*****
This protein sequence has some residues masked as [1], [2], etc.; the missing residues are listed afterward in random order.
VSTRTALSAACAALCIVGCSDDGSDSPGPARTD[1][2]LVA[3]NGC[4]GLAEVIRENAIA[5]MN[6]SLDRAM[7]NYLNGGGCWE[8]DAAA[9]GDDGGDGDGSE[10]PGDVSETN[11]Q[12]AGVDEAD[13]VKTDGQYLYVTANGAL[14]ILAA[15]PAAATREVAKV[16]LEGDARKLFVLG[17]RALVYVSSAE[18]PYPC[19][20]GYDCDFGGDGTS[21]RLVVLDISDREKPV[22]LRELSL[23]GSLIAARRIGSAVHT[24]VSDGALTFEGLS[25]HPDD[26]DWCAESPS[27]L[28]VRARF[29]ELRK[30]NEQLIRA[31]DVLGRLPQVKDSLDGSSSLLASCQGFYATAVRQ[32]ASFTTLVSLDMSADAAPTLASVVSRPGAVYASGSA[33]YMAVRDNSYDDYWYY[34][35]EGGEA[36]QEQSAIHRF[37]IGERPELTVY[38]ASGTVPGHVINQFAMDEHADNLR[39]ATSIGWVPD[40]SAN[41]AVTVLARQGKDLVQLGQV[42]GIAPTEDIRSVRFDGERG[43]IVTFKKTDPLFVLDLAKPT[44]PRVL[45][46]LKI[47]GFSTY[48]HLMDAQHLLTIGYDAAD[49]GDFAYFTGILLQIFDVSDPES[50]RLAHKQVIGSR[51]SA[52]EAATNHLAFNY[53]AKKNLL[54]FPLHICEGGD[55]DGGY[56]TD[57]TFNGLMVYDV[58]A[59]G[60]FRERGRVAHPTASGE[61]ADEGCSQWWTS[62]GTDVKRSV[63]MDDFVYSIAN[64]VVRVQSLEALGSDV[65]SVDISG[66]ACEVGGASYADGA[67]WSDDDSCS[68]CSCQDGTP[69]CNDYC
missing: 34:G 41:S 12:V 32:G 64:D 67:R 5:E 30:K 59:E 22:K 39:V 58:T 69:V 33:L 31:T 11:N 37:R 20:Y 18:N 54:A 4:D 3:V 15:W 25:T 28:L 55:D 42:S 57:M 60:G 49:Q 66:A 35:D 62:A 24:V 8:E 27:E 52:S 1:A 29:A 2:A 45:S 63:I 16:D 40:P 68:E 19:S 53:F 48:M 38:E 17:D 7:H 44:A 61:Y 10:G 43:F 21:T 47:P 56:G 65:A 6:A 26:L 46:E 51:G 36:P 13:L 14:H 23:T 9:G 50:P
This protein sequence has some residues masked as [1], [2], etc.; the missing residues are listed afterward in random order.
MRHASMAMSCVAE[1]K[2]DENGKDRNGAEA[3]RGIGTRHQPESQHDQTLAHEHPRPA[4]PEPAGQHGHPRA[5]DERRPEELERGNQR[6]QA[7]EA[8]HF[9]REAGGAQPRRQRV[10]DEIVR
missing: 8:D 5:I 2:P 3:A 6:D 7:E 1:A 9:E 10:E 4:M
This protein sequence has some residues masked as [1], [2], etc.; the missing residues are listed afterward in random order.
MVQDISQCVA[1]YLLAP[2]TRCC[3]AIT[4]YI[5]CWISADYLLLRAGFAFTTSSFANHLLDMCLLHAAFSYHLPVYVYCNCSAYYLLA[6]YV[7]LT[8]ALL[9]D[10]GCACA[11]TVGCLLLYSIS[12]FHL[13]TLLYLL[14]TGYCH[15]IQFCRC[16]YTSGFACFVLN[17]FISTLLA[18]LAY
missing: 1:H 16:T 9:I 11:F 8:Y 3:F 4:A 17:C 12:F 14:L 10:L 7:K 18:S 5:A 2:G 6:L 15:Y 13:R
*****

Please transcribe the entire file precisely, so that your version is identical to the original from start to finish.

This protein sequence has some residues masked as [1], [2], etc.; the missing residues are listed afterward in random order.
VSTRTALSAACAALCIVGCSDDGSDSPGPARTD[1][2]LVA[3]NGC[4]GLAEVIRENAIA[5]MN[6]SLDRAM[7]NYLNGGGCWE[8]DAAA[9]GDDGGDGDGSE[10]PGDVSETN[11]Q[12]AGVDEAD[13]VKTDGQYLYVTANGAL[14]ILAA[15]PAAATREVAKV[16]LEGDARKLFVLG[17]RALVYVSSAE[18]PYPC[19][20]GYDCDFGGDGTS[21]RLVVLDISDREKPV[22]LRELSL[23]GSLIAARRIGSAVHT[24]VSDGALTFEGLS[25]HPDD[26]DWCAESPS[27]L[28]VRARF[29]ELRK[30]NEQLIRA[31]DVLGRLPQVKDSLDGSSSLLASCQGFYATAVRQ[32]ASFTTLVSLDMSADAAPTLASVVSRPGAVYASGSA[33]YMAVRDNSYDDYWYY[34][35]EGGEA[36]QEQSAIHRF[37]IGERPELTVY[38]ASGTVPGHVINQFAMDEHADNLR[39]ATSIGWVPD[40]SAN[41]AVTVLARQGKDLVQLGQV[42]GIAPTEDIRSVRFDGERG[43]IVTFKKTDPLFVLDLAKPT[44]PRVL[45][46]LKI[47]GFSTY[48]HLMDAQHLLTIGYDAAD[49]GDFAYFTGILLQIFDVSDPES[50]RLAHKQVIGSR[51]SA[52]EAATNHLAFNY[53]AKKNLL[54]FPLHICEGGD[55]DGGY[56]TD[57]TFNGLMVYDV[58]A[59]G[60]FRERGRVAHPTASGE[61]ADEGCSQWWTS[62]GTDVKRSV[63]MDDFVYSIAN[64]VVRVQSLEALGSDV[65]SVDISG[66]ACEVGGASYADGA[67]WSDDDSCS[68]CSCQDGTP[69]CNDYC
missing: 34:G 41:S 12:V 32:G 64:D 67:R 5:E 30:K 59:E 22:K 39:V 58:T 69:V 33:L 31:T 11:N 37:R 20:Y 18:N 54:A 4:D 3:V 15:W 25:T 28:L 55:D 42:S 57:M 60:G 49:Q 66:A 35:D 62:A 24:V 8:E 27:E 52:S 1:A 29:A 2:A 45:S 63:I 16:D 40:P 68:E 19:S 53:F 48:M 38:E 17:D 7:H 44:A 61:Y 10:G 43:F 21:T 47:P 56:G 65:A 6:A 26:L 46:E 51:G 36:P 13:L 14:H 23:T 9:G 50:P
This protein sequence has some residues masked as [1], [2], etc.; the missing residues are listed afterward in random order.
MRHASMAMSCVAE[1]K[2]DENGKDRNGAEA[3]RGIGTRHQPESQHDQTLAHEHPRPA[4]PEPAGQHGHPRA[5]DERRPEELERGNQR[6]QA[7]EA[8]HF[9]REAGGAQPRRQRV[10]DEIVR
missing: 8:D 5:I 2:P 3:A 6:D 7:E 1:A 9:E 10:E 4:M
This protein sequence has some residues masked as [1], [2], etc.; the missing residues are listed afterward in random order.
MVQDISQCVA[1]YLLAP[2]TRCC[3]AIT[4]YI[5]CWISADYLLLRAGFAFTTSSFANHLLDMCLLHAAFSYHLPVYVYCNCSAYYLLA[6]YV[7]LT[8]ALL[9]D[10]GCACA[11]TVGCLLLYSIS[12]FHL[13]TLLYLL[14]TGYCH[15]IQFCRC[16]YTSGFACFVLN[17]FISTLLA[18]LAY
missing: 1:H 16:T 9:I 11:F 8:Y 3:F 4:A 17:C 12:F 14:L 10:L 7:K 18:S 5:A 2:G 6:L 15:Y 13:R